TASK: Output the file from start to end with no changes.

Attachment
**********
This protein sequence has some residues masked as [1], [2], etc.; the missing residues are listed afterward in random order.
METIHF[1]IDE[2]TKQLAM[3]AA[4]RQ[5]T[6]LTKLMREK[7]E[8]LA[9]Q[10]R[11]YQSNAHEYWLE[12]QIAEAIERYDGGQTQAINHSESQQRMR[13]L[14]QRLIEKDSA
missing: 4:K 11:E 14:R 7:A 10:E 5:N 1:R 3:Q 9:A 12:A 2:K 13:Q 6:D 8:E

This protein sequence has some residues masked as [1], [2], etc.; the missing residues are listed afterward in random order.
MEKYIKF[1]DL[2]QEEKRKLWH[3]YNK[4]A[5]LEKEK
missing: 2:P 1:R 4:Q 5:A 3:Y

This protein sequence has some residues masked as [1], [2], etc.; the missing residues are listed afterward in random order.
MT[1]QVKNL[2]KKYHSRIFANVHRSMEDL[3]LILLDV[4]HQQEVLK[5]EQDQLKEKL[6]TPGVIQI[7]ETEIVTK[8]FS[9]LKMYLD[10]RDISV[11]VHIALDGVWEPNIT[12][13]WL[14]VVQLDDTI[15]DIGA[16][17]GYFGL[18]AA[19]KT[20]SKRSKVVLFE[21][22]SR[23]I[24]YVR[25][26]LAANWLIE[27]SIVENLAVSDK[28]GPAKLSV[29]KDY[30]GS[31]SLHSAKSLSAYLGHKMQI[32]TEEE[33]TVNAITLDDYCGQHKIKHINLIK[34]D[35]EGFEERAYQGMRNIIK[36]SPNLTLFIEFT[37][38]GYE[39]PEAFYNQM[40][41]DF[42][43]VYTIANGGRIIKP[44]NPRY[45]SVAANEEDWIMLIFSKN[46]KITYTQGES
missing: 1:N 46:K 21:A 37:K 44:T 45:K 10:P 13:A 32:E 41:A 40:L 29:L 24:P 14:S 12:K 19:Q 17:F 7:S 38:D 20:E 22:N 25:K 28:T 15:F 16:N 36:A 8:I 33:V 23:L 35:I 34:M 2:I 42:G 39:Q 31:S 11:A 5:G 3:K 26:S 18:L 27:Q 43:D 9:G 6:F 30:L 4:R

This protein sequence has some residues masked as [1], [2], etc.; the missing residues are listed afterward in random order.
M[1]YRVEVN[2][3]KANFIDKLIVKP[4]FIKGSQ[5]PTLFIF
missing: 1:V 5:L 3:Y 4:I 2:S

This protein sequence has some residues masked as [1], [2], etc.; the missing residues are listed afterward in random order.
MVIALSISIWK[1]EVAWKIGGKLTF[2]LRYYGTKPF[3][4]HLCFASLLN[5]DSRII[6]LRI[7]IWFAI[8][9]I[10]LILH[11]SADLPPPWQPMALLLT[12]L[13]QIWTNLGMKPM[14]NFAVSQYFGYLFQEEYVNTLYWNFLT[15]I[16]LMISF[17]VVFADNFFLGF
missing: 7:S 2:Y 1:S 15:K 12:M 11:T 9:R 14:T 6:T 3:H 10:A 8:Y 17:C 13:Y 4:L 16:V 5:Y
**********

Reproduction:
This protein sequence has some residues masked as [1], [2], etc.; the missing residues are listed afterward in random order.
METIHF[1]IDE[2]TKQLAM[3]AA[4]RQ[5]T[6]LTKLMREK[7]E[8]LA[9]Q[10]R[11]YQSNAHEYWLE[12]QIAEAIERYDGGQTQAINHSESQQRMR[13]L[14]QRLIEKDSA
missing: 4:K 11:E 14:R 7:A 10:E 5:N 1:R 3:Q 9:A 12:A 2:K 13:Q 6:D 8:E

This protein sequence has some residues masked as [1], [2], etc.; the missing residues are listed afterward in random order.
MEKYIKF[1]DL[2]QEEKRKLWH[3]YNK[4]A[5]LEKEK
missing: 2:P 1:R 4:Q 5:A 3:Y

This protein sequence has some residues masked as [1], [2], etc.; the missing residues are listed afterward in random order.
MT[1]QVKNL[2]KKYHSRIFANVHRSMEDL[3]LILLDV[4]HQQEVLK[5]EQDQLKEKL[6]TPGVIQI[7]ETEIVTK[8]FS[9]LKMYLD[10]RDISV[11]VHIALDGVWEPNIT[12][13]WL[14]VVQLDDTI[15]DIGA[16][17]GYFGL[18]AA[19]KT[20]SKRSKVVLFE[21][22]SR[23]I[24]YVR[25][26]LAANWLIE[27]SIVENLAVSDK[28]GPAKLSV[29]KDY[30]GS[31]SLHSAKSLSAYLGHKMQI[32]TEEE[33]TVNAITLDDYCGQHKIKHINLIK[34]D[35]EGFEERAYQGMRNIIK[36]SPNLTLFIEFT[37][38]GYE[39]PEAFYNQM[40][41]DF[42][43]VYTIANGGRIIKP[44]NPRY[45]SVAANEEDWIMLIFSKN[46]KITYTQGES
missing: 1:N 46:K 21:A 37:K 44:T 45:K 10:P 13:A 32:E 41:A 40:L 29:L 24:P 14:S 12:K 19:Q 17:F 7:S 38:D 20:E 22:N 25:K 28:T 15:F 16:N 36:A 8:I 33:V 23:L 35:I 34:M 2:I 42:G 39:Q 31:S 11:A 5:G 3:K 26:S 18:L 27:Q 43:D 9:G 6:F 30:L 4:R

This protein sequence has some residues masked as [1], [2], etc.; the missing residues are listed afterward in random order.
M[1]YRVEVN[2][3]KANFIDKLIVKP[4]FIKGSQ[5]PTLFIF
missing: 1:V 5:L 3:Y 4:I 2:S

This protein sequence has some residues masked as [1], [2], etc.; the missing residues are listed afterward in random order.
MVIALSISIWK[1]EVAWKIGGKLTF[2]LRYYGTKPF[3][4]HLCFASLLN[5]DSRII[6]LRI[7]IWFAI[8][9]I[10]LILH[11]SADLPPPWQPMALLLT[12]L[13]QIWTNLGMKPM[14]NFAVSQYFGYLFQEEYVNTLYWNFLT[15]I[16]LMISF[17]VVFADNFFLGF
missing: 7:S 2:Y 1:S 15:K 12:M 11:T 9:R 14:T 6:T 3:H 10:A 8:Y 17:C 13:Y 4:L 16:V 5:Y